Fear-mongering Over Semi-Automatics Needs To End

AP Photo/Alex Brandon, File

I spend a fair bit of my day pouring over headlines. I read a whole lot of them day in, day out, all dealing with firearms. Most aren’t worth writing about for whatever reason. Others are duplicates of stories I’ve already written about. Still, others are local crimes that, based on past traffic, you guys don’t really care about all that much.


However, earlier today, I came across a headline that annoyed me to no end. “Police: Suspects used semi-automatic guns to rob victims in Nutbush,” the headline reads.

Two guys in Memphis pulled up behind a truck as it was being loaded. Then the two guys got out of their car and robbed the other party.

No big deal. However, as the headline notes, they used–GASP!–semiautomatic weapons!

As the article notes further down, however:

The suspects were armed with semi-automatic handguns. Both were wearing black shorts and white sandals.

In other words, they were armed with the most popular category of handgun on the market.

Look again at that headline for a moment. While they’re paraphrasing the police, let’s be honest for a moment here. The only reason to include the guns being semi-automatic is to create fear.

All around us, the media has decided that semi-automatic weapons are scary and need to be banned. Either this headline was crafted to add to that, or it’s the result of someone who has already succumbed to that hysteria.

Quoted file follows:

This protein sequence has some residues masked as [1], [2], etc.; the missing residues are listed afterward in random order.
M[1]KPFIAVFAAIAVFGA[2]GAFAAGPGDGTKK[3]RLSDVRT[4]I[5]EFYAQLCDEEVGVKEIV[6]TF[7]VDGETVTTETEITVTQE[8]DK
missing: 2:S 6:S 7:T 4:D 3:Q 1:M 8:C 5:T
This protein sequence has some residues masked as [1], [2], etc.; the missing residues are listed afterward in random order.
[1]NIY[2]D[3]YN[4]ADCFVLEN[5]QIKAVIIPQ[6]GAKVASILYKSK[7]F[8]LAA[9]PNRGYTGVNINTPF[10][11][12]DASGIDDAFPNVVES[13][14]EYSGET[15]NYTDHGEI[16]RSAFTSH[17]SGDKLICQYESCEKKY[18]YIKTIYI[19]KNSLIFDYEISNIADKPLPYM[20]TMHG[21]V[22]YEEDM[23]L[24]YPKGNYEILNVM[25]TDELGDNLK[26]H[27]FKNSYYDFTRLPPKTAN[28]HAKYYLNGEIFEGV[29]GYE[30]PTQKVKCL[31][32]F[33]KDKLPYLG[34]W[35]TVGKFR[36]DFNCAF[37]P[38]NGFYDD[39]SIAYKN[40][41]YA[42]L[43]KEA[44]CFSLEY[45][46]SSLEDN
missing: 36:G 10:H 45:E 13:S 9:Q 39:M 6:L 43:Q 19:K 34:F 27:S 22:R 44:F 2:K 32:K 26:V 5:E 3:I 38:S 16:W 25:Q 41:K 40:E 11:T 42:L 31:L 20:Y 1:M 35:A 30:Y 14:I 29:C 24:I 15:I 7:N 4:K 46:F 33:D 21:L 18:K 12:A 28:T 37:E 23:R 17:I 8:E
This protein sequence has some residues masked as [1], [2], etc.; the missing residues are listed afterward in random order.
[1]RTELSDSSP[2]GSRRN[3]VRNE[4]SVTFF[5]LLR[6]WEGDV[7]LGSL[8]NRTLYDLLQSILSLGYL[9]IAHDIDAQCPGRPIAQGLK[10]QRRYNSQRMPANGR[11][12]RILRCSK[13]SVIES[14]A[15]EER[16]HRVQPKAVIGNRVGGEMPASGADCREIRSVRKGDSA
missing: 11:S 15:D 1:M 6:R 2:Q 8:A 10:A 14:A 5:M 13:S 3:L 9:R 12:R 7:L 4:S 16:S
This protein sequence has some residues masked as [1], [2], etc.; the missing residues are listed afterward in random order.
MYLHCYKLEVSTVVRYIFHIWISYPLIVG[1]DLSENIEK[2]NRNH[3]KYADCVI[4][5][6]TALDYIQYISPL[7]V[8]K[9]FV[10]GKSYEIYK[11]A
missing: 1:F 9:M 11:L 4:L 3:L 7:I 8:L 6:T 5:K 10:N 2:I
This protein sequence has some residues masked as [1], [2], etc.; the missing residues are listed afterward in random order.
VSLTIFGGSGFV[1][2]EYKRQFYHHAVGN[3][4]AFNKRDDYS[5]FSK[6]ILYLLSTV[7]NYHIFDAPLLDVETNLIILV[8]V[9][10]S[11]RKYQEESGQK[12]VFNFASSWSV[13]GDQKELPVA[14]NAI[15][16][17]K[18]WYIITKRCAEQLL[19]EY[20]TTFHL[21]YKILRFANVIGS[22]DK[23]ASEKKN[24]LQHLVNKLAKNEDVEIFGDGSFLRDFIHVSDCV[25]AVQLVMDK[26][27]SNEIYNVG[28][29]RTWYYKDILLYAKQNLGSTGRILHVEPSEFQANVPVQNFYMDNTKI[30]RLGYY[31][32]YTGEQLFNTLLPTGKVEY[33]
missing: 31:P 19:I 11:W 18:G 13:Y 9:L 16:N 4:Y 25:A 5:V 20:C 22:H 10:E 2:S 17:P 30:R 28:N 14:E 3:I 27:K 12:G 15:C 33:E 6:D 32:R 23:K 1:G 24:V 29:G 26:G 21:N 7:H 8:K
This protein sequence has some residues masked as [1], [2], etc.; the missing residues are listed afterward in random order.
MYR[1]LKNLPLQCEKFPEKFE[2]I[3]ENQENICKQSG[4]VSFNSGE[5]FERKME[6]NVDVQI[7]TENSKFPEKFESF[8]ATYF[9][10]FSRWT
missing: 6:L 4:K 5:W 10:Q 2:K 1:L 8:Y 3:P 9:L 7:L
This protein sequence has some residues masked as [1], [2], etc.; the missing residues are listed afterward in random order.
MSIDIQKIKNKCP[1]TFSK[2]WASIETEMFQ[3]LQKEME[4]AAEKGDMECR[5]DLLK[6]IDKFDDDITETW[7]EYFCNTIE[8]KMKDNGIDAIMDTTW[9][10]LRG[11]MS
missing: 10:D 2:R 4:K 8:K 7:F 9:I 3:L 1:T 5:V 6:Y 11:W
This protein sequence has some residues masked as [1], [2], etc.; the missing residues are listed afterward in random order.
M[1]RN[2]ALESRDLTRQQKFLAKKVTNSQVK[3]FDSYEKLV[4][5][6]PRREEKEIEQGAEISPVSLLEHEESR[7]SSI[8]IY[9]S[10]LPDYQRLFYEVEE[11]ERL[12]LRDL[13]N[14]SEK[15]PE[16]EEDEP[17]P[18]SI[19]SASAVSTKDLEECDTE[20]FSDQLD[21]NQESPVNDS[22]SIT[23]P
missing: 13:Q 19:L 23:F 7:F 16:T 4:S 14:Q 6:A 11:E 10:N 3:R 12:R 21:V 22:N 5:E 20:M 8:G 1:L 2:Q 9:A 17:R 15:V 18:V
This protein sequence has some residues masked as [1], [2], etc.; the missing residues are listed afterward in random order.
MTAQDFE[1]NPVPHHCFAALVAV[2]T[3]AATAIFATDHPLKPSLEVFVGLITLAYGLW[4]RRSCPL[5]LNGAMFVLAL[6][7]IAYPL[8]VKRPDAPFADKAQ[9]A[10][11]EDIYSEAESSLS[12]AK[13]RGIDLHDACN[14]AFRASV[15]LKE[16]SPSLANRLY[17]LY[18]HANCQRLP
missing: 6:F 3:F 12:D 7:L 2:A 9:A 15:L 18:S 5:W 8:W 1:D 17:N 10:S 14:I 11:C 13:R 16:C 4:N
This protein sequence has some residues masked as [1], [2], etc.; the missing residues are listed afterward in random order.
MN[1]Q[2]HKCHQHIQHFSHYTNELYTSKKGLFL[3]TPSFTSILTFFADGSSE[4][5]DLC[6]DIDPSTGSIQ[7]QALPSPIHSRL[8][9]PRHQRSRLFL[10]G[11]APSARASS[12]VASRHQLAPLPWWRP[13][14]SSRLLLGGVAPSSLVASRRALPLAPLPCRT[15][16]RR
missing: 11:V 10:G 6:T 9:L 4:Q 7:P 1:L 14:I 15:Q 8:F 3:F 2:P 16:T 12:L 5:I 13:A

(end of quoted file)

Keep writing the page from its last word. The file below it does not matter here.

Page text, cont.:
Semi-automatic weapons aren’t some new technology. The first successful semi-automatic weapon was the Mannlicher Model 85 developed in 1885, more than 140 years ago. The Schönberger-Laumann 1892, developed less than a decade later, is considered by many to be the first semi-automatic pistol.

In other words, the semi-automatic action is 19th-century technology with a few updates and little else. They were legal and common throughout the 20th century, most of which were free from things like mass shootings.


Why is it only now that semi-autos are considered too dangerous for ordinary citizens to own and possess?

The answer is simple. Gun grabbers tried banning AR-15s, and similar military-style rifles based on cosmetic differences and gun makers figured a way around that. They know if they tried to do the same thing again, gun makers would do the same thing again. So, they figure if they want to take away things like the AR-15, they have to go deeper. They’re going after the action-type itself because they know we’ll work around anything else.

Where gun grabbers run into a problem is that the technology they’re trying to ban is almost a century and a half old. Once people come to understand that, it’s a lot harder for them to support a semi-auto ban.

But that won’t stop the media from continuing their attacks, nor any effort to drum up support for a semi-auto ban. To do that, though, they have to do a better job of convincing people that semi-autos are too dangerous for us to own than we do of pointing out how old and proven the technology is.

Unfortunately, they’ve got the bigger platforms.

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